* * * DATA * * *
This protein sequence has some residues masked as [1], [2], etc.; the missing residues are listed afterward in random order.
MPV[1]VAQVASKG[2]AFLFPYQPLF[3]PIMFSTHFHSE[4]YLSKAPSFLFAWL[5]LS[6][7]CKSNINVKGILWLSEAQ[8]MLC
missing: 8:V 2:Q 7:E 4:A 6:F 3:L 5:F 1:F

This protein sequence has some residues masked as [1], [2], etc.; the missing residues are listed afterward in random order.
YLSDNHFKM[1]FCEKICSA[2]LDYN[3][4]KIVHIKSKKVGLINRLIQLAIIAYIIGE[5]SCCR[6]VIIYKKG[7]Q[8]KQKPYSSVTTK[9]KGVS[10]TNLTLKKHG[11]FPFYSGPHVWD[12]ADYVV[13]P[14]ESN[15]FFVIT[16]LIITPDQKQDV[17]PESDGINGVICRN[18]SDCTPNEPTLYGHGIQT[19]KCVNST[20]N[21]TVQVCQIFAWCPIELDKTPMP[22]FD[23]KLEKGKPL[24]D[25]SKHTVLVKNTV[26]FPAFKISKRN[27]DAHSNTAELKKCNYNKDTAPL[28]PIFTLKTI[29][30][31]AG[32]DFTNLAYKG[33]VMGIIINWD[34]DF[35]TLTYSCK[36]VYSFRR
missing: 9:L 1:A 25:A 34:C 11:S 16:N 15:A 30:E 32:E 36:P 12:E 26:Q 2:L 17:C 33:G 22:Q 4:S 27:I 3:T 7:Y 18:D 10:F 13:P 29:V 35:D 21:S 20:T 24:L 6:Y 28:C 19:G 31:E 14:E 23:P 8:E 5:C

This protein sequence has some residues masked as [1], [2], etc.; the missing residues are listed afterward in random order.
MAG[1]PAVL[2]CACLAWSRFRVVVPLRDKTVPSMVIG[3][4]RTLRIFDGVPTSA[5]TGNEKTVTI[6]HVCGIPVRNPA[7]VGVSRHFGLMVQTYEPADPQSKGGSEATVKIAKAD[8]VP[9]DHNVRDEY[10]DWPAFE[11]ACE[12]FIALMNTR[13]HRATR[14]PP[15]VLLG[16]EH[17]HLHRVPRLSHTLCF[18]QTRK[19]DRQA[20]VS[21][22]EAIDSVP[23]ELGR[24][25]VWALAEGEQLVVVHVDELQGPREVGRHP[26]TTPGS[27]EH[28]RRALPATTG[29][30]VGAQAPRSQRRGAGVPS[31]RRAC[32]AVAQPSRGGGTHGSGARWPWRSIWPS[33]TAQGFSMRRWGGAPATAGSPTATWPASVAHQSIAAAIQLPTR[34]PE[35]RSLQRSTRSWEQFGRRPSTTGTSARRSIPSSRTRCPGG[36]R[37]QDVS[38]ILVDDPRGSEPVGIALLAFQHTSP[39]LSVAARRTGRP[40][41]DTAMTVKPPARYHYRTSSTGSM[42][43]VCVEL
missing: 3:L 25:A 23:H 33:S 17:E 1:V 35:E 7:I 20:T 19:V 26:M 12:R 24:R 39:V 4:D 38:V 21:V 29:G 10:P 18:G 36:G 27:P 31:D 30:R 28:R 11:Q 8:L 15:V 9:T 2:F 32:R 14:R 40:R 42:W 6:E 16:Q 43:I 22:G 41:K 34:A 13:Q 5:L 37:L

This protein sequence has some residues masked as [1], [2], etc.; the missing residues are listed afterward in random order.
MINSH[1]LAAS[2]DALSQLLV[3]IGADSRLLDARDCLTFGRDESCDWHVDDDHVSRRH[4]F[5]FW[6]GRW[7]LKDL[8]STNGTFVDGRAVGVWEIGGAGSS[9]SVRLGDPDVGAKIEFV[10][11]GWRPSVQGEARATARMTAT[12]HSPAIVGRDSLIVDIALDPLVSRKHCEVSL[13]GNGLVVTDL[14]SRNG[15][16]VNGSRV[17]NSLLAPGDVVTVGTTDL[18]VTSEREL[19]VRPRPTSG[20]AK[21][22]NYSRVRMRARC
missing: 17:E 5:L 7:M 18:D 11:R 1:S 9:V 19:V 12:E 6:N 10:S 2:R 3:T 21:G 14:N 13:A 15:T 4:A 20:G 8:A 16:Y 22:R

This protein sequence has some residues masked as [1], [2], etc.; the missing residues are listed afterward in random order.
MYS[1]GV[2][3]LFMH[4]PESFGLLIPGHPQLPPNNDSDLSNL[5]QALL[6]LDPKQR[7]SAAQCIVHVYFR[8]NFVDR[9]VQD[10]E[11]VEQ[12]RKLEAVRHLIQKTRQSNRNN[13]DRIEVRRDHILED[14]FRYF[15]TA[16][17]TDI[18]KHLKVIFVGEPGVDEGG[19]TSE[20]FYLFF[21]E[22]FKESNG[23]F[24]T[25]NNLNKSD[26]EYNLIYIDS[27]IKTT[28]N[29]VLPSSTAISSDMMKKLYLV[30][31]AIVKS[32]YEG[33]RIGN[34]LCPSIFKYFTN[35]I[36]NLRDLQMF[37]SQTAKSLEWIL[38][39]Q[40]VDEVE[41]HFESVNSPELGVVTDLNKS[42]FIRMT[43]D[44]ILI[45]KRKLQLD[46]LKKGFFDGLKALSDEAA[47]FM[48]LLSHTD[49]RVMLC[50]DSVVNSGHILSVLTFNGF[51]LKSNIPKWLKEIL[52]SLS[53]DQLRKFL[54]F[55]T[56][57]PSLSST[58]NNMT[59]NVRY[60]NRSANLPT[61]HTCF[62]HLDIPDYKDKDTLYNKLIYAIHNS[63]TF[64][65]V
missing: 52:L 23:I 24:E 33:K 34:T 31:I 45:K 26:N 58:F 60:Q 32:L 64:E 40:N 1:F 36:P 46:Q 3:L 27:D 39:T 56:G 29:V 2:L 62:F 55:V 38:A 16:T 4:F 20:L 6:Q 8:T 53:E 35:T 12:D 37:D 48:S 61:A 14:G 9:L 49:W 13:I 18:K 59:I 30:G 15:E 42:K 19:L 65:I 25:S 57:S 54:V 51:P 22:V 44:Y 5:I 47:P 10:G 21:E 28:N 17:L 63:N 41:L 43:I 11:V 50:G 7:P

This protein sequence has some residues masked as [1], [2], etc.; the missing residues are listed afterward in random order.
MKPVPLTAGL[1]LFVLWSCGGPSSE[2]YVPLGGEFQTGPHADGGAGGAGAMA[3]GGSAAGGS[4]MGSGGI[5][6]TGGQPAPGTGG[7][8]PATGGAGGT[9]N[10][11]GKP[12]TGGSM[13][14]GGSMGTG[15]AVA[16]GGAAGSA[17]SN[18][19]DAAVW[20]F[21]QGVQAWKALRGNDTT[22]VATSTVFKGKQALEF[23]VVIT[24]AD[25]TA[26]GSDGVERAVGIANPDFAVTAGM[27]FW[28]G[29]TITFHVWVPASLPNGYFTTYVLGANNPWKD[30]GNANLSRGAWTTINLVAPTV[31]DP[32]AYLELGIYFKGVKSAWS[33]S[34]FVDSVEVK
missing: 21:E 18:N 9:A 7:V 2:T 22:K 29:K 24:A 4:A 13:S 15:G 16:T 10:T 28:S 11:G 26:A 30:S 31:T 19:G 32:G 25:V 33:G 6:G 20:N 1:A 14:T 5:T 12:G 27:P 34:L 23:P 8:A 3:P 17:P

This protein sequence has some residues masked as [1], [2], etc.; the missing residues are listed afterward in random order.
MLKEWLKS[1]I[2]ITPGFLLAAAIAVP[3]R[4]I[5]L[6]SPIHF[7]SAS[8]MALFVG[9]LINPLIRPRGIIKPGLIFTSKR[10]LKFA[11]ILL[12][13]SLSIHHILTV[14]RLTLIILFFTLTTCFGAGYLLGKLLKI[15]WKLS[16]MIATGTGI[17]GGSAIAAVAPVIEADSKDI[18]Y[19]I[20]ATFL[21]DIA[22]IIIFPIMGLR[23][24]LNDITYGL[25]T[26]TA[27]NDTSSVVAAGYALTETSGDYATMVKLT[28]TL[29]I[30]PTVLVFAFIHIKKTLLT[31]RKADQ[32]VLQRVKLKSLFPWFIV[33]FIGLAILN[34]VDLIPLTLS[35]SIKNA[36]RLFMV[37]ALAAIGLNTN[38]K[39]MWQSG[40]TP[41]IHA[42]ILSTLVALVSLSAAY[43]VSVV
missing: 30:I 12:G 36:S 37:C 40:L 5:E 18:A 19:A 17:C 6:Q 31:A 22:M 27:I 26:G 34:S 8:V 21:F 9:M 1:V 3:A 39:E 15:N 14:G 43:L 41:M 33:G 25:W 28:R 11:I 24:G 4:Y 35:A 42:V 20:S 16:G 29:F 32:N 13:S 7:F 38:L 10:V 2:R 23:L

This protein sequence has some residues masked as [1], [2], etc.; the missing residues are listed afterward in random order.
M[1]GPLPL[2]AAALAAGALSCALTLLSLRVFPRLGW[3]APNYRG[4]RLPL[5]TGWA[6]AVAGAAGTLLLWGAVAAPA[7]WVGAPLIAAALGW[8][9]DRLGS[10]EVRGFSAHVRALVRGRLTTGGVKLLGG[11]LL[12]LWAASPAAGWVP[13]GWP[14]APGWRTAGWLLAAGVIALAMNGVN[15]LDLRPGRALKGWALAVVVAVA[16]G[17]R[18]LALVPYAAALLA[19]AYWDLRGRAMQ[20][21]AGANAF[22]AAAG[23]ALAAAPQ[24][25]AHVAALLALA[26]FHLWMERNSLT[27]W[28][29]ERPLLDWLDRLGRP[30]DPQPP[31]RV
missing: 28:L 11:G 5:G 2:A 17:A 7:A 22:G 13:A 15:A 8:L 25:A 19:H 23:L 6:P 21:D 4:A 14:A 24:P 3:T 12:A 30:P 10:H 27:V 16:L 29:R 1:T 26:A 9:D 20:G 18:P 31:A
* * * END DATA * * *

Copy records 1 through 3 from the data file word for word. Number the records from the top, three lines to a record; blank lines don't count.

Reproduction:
This protein sequence has some residues masked as [1], [2], etc.; the missing residues are listed afterward in random order.
MPV[1]VAQVASKG[2]AFLFPYQPLF[3]PIMFSTHFHSE[4]YLSKAPSFLFAWL[5]LS[6][7]CKSNINVKGILWLSEAQ[8]MLC
missing: 8:V 2:Q 7:E 4:A 6:F 3:L 5:F 1:F

This protein sequence has some residues masked as [1], [2], etc.; the missing residues are listed afterward in random order.
YLSDNHFKM[1]FCEKICSA[2]LDYN[3][4]KIVHIKSKKVGLINRLIQLAIIAYIIGE[5]SCCR[6]VIIYKKG[7]Q[8]KQKPYSSVTTK[9]KGVS[10]TNLTLKKHG[11]FPFYSGPHVWD[12]ADYVV[13]P[14]ESN[15]FFVIT[16]LIITPDQKQDV[17]PESDGINGVICRN[18]SDCTPNEPTLYGHGIQT[19]KCVNST[20]N[21]TVQVCQIFAWCPIELDKTPMP[22]FD[23]KLEKGKPL[24]D[25]SKHTVLVKNTV[26]FPAFKISKRN[27]DAHSNTAELKKCNYNKDTAPL[28]PIFTLKTI[29][30][31]AG[32]DFTNLAYKG[33]VMGIIINWD[34]DF[35]TLTYSCK[36]VYSFRR
missing: 9:L 1:A 25:A 34:C 11:S 16:N 15:A 30:E 32:E 36:P 12:E 26:Q 2:L 17:C 33:G 22:Q 4:S 27:I 3:T 7:Y 18:D 10:F 13:P 29:V 35:D 21:S 20:T 24:L 6:Y 28:C 19:G 31:E 14:E 23:P 8:E 5:C

This protein sequence has some residues masked as [1], [2], etc.; the missing residues are listed afterward in random order.
MAG[1]PAVL[2]CACLAWSRFRVVVPLRDKTVPSMVIG[3][4]RTLRIFDGVPTSA[5]TGNEKTVTI[6]HVCGIPVRNPA[7]VGVSRHFGLMVQTYEPADPQSKGGSEATVKIAKAD[8]VP[9]DHNVRDEY[10]DWPAFE[11]ACE[12]FIALMNTR[13]HRATR[14]PP[15]VLLG[16]EH[17]HLHRVPRLSHTLCF[18]QTRK[19]DRQA[20]VS[21][22]EAIDSVP[23]ELGR[24][25]VWALAEGEQLVVVHVDELQGPREVGRHP[26]TTPGS[27]EH[28]RRALPATTG[29][30]VGAQAPRSQRRGAGVPS[31]RRAC[32]AVAQPSRGGGTHGSGARWPWRSIWPS[33]TAQGFSMRRWGGAPATAGSPTATWPASVAHQSIAAAIQLPTR[34]PE[35]RSLQRSTRSWEQFGRRPSTTGTSARRSIPSSRTRCPGG[36]R[37]QDVS[38]ILVDDPRGSEPVGIALLAFQHTSP[39]LSVAARRTGRP[40][41]DTAMTVKPPARYHYRTSSTGSM[42][43]VCVEL
missing: 3:L 25:A 23:H 33:S 17:E 1:V 35:E 7:I 20:T 19:V 26:M 12:R 24:R 39:V 4:D 38:V 21:V 29:G 10:P 18:G 36:G 27:P 31:D 30:R 28:R 11:Q 8:L 15:V 9:T 2:F 32:R 14:R 40:R 42:W 6:E 16:Q 43:I 22:G 41:K 34:A 13:Q 5:L 37:L